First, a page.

In spite of the headache this gives to us as the site administrators it does not deter us from our goals to take education back from the grips of federal and corporate interests, and to build a democratically-led effort for public education founded on human and civil rights for all children. When we started as a group three years ago, we had a simple goal in mind: Help parents opt their children out of high stakes standardized testing. As the political and educational landscapes became more rabid with harmful policies, bullying practices, and oppressive billionaire interests calling the shots, our movement has grown. We defined ourselves simply as “six pissed off radical educators with fifty dollars between us.” What we lacked in financial sponsorship, or political savvy, we made up for in knowledge and a passion for meaningful and sustainable education for all children. We still have little more than fifty dollars between us, but we are wiser and more pissed off than ever. Whomever hacked into our site is a fool if they think this little stunt deters us in any way. We eat adversity for lunch. (…we have no money or time for real food anyway). In fact, all headaches aside we find it par for the course. After all, we are fighting against education hackers every day.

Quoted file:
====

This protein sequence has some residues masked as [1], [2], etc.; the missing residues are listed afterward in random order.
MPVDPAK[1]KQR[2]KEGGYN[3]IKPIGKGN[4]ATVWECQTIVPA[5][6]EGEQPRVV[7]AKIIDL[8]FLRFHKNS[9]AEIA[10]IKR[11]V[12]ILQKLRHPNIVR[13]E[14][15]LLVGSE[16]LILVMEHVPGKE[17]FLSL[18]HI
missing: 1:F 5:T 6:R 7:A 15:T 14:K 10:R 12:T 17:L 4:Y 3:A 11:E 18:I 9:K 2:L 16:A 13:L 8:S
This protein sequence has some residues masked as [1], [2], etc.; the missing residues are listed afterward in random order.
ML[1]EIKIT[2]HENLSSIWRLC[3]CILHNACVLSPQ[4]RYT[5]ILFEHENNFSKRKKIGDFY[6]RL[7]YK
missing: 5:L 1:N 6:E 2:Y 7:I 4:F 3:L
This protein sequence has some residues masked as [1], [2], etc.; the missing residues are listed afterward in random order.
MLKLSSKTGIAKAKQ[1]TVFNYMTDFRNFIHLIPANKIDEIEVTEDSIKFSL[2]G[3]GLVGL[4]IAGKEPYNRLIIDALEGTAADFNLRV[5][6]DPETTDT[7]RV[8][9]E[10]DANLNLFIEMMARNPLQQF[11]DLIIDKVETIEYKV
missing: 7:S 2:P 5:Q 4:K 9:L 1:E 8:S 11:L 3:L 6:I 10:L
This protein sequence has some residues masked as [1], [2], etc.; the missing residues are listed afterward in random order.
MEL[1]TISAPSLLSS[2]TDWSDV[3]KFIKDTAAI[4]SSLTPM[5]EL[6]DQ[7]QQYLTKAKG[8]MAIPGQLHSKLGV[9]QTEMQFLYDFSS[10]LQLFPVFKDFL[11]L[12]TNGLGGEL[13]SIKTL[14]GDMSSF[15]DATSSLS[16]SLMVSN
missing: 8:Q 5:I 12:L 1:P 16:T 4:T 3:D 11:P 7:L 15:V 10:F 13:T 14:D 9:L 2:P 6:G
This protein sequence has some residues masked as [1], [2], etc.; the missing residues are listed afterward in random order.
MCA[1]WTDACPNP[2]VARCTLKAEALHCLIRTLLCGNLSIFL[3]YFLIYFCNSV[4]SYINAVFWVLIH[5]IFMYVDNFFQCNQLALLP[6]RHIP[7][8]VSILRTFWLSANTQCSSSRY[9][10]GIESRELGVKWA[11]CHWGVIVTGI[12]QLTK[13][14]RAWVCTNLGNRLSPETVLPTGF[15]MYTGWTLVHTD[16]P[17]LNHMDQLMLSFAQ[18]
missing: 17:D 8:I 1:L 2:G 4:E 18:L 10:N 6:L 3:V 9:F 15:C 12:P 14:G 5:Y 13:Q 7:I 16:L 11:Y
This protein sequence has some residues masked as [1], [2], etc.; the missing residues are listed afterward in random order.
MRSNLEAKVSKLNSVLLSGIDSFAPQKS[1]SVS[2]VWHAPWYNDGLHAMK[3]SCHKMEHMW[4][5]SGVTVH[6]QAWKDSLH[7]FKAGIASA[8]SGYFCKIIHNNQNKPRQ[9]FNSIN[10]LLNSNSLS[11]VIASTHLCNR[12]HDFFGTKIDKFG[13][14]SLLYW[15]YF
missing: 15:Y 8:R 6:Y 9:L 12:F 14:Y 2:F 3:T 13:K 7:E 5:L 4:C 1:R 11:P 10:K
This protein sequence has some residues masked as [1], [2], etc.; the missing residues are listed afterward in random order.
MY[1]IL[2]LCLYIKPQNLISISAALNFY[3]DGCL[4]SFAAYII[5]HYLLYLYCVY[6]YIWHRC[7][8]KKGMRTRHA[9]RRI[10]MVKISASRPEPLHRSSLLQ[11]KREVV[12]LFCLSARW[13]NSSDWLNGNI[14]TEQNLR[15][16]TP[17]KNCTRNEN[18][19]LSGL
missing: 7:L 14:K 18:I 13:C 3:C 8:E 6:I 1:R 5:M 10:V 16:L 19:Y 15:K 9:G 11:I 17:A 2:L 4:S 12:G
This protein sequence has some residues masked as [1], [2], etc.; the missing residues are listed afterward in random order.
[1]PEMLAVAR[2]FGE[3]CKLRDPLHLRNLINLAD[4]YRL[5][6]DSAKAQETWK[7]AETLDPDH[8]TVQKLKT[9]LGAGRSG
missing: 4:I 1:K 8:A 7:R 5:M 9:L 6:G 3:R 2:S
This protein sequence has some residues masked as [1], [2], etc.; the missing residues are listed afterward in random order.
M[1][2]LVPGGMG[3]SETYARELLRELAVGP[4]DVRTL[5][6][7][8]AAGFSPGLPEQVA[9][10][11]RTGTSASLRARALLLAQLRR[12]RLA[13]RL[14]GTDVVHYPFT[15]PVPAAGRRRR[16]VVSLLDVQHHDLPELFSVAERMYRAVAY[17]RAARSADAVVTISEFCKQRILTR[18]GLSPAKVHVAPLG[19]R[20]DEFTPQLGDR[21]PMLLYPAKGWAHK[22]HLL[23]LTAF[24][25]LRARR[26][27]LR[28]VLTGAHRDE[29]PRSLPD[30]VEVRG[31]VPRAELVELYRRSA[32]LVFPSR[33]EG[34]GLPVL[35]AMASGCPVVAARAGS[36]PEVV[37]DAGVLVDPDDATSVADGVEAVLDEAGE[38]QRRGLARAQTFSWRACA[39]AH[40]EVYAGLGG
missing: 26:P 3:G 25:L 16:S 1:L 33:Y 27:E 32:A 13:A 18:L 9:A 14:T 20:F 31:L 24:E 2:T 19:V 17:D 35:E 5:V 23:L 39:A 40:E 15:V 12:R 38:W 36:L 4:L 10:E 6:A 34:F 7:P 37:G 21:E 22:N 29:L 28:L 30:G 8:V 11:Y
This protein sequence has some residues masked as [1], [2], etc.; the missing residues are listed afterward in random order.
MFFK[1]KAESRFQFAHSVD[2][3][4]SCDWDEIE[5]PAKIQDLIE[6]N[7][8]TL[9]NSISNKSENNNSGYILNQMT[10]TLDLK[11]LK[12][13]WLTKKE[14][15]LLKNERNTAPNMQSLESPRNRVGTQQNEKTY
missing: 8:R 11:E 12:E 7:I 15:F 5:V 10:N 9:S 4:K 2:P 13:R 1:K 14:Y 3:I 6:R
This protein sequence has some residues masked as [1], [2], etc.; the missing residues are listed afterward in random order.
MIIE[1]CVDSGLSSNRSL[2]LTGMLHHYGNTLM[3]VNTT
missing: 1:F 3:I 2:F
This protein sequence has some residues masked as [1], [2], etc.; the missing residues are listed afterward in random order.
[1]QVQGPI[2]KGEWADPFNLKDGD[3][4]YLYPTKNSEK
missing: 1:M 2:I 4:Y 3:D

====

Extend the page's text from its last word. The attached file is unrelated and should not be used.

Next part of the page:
This type of tacit seems only fitting for any person, organization or corporation involved with predatory-style education “reform”  given that their entire approach to privatizing public education (which appears to be the end goal looking at the way the puzzle pieces fit together) is to HACK THEIR WAY into public education. Hacking into someone’s database, computer or website is done invisibly. And with self-serving ill intent. The goal is not to be known, but to achieve certain ends which include gathering private information and/or dismantling the distribution of information from that source. Predatory reformers seem to be pulling from this playbook. Like a hacker, they snuck their way into public schools seemingly innocuous or completely unseen. Their strategies are intimdation, deception, and silencing dissent.

Take for example model legislation crafted by ALEC last fall called the Student Achievement Backpack Act, and Course Choice Act which discreetly and somewhere in the fine print inserts the language that: